According to the National Health Statistics Report, shoppers are turning to alternative medicine, not only as a complement to conventional care but also as a sole means to help relieve pain from conditions that are impairing their health. But with so many choices, how will shoppers know how to make sense of it all? Here, we explore up and coming herbs and their many health benefits.
First used for medical purposes by Native American Indians for colds, coughs and kidney disorders, the root of the black cohosh plant, Actaea racemose, is most commonly used today to help treat acne, menstrual cramps and by some midwives to induce labor in pregnant women.
Milk Thistle, a member of the Asteraceae family that also includes daisies and sunflowers, is native to the Mediterranean region and is used for the support of liver, kidney and gallbladder problems.
Once used to treat fevers, Feverfew, a short perennial that gives off a strong and bitter odor, is now used to help with migraine headaches.
One of the oldest living tree species, Ginkgo (Ginkgo biloba) is used in support of memory loss and also in improving blood circulation.
During the 18th and 19th century, echinacea was a popular herb used to treat malaria, syphilis and scarlet fever. Today the prickly, scaled herb with a conical seed head is used to ease fevers, sore throats, the common cold and the flu.
Dr. Carol Barron has been researching the National Folklore Collection at University College Dublin (UCD) consist of 3,000 bound volumes of folklore to see what people used when they were sick.
“For colds, people took garlic or onion, and the fumes worked like a eucalyptus decongestant,” says Barron. “We see elderberry wine feature heavily. But it’s not wine as such: they mean elderberry with sugar and some blackcurrant. This is straightforward vitamin C. Fruit comes up a lot. We find cures which say to use fresh fruit.”
Some of the cures are simply fascinating in their own right, she says. “A lot of the herbs were either boiled in milk or mixed with butter or lard as an emollient, ointment or cream. Mint was commonly used.”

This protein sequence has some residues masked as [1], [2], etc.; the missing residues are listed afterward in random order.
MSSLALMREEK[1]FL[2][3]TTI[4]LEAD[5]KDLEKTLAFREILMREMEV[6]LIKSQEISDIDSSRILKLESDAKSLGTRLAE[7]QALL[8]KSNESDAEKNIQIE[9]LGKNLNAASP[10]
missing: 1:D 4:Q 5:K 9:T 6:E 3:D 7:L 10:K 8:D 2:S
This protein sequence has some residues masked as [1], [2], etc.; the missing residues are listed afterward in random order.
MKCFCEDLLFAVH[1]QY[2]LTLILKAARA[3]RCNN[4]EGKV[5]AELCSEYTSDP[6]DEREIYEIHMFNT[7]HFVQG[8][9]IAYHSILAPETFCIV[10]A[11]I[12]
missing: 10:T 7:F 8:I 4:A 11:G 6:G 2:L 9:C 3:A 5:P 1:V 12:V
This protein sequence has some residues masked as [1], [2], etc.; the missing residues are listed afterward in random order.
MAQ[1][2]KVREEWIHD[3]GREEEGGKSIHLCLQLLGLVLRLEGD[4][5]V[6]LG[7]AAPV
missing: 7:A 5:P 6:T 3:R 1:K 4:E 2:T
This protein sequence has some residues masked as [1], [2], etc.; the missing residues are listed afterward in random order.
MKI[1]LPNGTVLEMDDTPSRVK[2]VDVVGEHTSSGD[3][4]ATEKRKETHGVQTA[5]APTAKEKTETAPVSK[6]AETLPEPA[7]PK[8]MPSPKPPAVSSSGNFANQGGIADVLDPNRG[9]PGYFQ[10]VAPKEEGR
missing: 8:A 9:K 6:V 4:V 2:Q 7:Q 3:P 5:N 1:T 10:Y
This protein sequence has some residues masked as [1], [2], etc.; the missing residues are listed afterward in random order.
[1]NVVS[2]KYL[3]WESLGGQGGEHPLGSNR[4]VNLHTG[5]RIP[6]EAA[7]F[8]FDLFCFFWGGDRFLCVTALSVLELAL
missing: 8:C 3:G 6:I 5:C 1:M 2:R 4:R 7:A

One cure that comes up, again and again, is a spider’s web, used to stop bleeding in various cultures, including Ireland, for thousands of years. We now know that spiderwebs are high in vitamin K, which helps to clot blood.
More of this interesting news at the Irish Times
RiverBend Cancer Services in South Bend offers several programs and support services to those with cancer and survivors, most of which are free.
Kris Losch, one of the teachers that offer Living Well with Cancer Educational Series and is a certified aromatherapist talked about how these oils can help fight off fatigue, headaches, other pain, anxiety, and depression. These are things that tend to come up during cancer treatment.
Losch’s mom is currently going through cancer treatment so she has some first-hand knowledge.
“For the most part, she uses our headache relief oil. Right now, she is using a hair stimulant oil blend that created for her and some lip support because she is having some mouth sores. The pain relief has been real, really great for her and definitely happy,” says Losch.
You Could Lose Weight Just By Smelling This Amazing Biblical Food. As stated in Psalms 23:5: Thou hast anointed my head with oil; my cup runneth over.
A study published in the US National Library of Medicine National Institutes of Health found that skin absorbs an incredible 64 percent of chemicals found in drinking water. Other studies have found that the face is several times more permeable than broad body surfaces. Underarms absorb 100 percent of the chemicals that they are exposed to.
Fragrance also has a 100 percent absorption rate. This is actually good news when the fragrance that one is inhaling is that of olive oil. Studies from Technische Universität München (TUM) under Professor Peter Schieberle and at the University of Vienna under Professor Veronika Somoza found that consuming olive oil not only helps people lose weight but just smelling olive oil had a positive effect on the body’s health.
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A diet rich in nuts may be associated with lower levels of biomarkers of inflammation, a finding that may help explain the health benefits of nuts, according to a new study published in the American Journal of Clinical Nutrition. The findings suggest people who consumed five or more servings of nuts per week had lower levels of C-reactive protein and C-reactive protein than those who never or almost never ate nuts.
Peanuts and tree nuts contain a number of healthful components including magnesium, fiber, L-arginine, antioxidants and unsaturated fatty acids such as α-linolenic acid. Researchers have not yet determined which of these components, or if the combination of all of them, may offer protection against inflammation.
Interest in health also has been a key driver in the market in recent years with the growing positioning of nuts as a healthy snack. Nuts have evolved into so much more than just a bar snack; they are a great snack, indeed, but they go beyond simple trail mixes for athletes and a free snack for happy-hour goers. Nuts are suitable for year-round consumption, both as an impulse snack and as a planned snack for sharing during in-home family and social occasions.
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